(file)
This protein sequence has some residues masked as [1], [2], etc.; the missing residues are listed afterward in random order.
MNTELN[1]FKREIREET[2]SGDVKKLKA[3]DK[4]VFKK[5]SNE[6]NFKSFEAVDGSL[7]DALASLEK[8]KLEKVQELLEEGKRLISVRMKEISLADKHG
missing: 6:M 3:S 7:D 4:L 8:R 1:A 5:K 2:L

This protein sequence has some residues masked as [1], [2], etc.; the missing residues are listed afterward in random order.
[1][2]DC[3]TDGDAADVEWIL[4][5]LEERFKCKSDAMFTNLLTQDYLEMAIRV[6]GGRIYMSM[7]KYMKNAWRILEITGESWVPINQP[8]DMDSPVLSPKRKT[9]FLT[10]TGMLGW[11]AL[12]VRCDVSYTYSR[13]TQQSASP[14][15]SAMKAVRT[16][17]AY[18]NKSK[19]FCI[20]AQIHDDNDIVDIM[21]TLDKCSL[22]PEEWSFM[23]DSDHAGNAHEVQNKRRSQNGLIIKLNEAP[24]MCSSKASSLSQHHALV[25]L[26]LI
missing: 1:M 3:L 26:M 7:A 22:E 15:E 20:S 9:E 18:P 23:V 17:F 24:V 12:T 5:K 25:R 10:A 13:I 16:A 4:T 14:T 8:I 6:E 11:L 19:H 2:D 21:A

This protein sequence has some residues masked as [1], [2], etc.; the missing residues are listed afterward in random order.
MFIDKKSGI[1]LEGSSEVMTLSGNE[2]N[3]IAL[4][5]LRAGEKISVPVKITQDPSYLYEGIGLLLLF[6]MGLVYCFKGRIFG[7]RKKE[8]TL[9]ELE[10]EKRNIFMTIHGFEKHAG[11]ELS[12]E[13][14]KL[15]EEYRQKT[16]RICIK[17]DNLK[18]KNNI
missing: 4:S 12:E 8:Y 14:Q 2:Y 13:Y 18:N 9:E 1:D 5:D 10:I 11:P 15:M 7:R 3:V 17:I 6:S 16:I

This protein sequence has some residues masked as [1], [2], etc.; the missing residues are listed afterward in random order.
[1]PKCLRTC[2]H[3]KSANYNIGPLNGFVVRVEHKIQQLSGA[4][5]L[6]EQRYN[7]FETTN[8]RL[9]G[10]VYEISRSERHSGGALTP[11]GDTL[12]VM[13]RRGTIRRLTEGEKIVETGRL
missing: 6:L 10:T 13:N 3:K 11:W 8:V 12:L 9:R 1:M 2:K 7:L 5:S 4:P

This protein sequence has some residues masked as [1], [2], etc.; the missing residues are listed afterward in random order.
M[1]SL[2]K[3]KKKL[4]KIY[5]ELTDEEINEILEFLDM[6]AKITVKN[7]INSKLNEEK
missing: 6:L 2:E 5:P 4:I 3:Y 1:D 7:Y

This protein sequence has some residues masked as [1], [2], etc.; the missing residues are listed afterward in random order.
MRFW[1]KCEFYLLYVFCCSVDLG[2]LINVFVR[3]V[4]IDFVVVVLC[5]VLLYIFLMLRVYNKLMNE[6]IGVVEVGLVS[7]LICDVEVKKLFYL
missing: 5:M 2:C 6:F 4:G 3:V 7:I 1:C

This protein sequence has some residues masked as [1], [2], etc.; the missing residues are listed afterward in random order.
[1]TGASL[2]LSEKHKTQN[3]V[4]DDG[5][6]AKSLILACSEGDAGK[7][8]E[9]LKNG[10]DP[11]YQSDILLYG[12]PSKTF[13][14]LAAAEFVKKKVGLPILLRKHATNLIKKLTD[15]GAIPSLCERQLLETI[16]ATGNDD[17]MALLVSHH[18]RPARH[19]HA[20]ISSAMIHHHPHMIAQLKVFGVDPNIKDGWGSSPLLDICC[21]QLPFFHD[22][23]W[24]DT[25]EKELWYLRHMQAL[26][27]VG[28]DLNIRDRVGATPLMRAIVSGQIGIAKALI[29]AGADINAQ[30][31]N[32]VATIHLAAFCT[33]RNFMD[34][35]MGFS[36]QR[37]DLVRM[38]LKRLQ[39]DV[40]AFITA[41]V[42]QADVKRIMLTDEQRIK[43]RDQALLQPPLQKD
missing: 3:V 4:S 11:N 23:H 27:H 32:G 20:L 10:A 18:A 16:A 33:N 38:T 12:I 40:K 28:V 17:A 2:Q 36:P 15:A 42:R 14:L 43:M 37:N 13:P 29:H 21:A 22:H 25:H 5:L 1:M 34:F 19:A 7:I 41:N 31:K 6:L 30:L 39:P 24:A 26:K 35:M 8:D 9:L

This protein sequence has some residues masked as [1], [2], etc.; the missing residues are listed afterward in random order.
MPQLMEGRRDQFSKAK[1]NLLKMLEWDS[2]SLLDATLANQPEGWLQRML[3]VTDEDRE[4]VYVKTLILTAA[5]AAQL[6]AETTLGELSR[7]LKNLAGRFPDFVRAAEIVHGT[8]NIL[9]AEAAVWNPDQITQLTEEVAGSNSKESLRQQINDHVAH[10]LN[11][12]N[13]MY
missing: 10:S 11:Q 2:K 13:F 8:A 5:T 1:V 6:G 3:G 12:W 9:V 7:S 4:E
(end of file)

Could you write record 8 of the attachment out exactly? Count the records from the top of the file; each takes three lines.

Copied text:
This protein sequence has some residues masked as [1], [2], etc.; the missing residues are listed afterward in random order.
MPQLMEGRRDQFSKAK[1]NLLKMLEWDS[2]SLLDATLANQPEGWLQRML[3]VTDEDRE[4]VYVKTLILTAA[5]AAQL[6]AETTLGELSR[7]LKNLAGRFPDFVRAAEIVHGT[8]NIL[9]AEAAVWNPDQITQLTEEVAGSNSKESLRQQINDHVAH[10]LN[11][12]N[13]MY
missing: 10:S 11:Q 2:K 13:F 8:A 5:T 1:V 6:G 3:G 12:W 9:V 7:S 4:E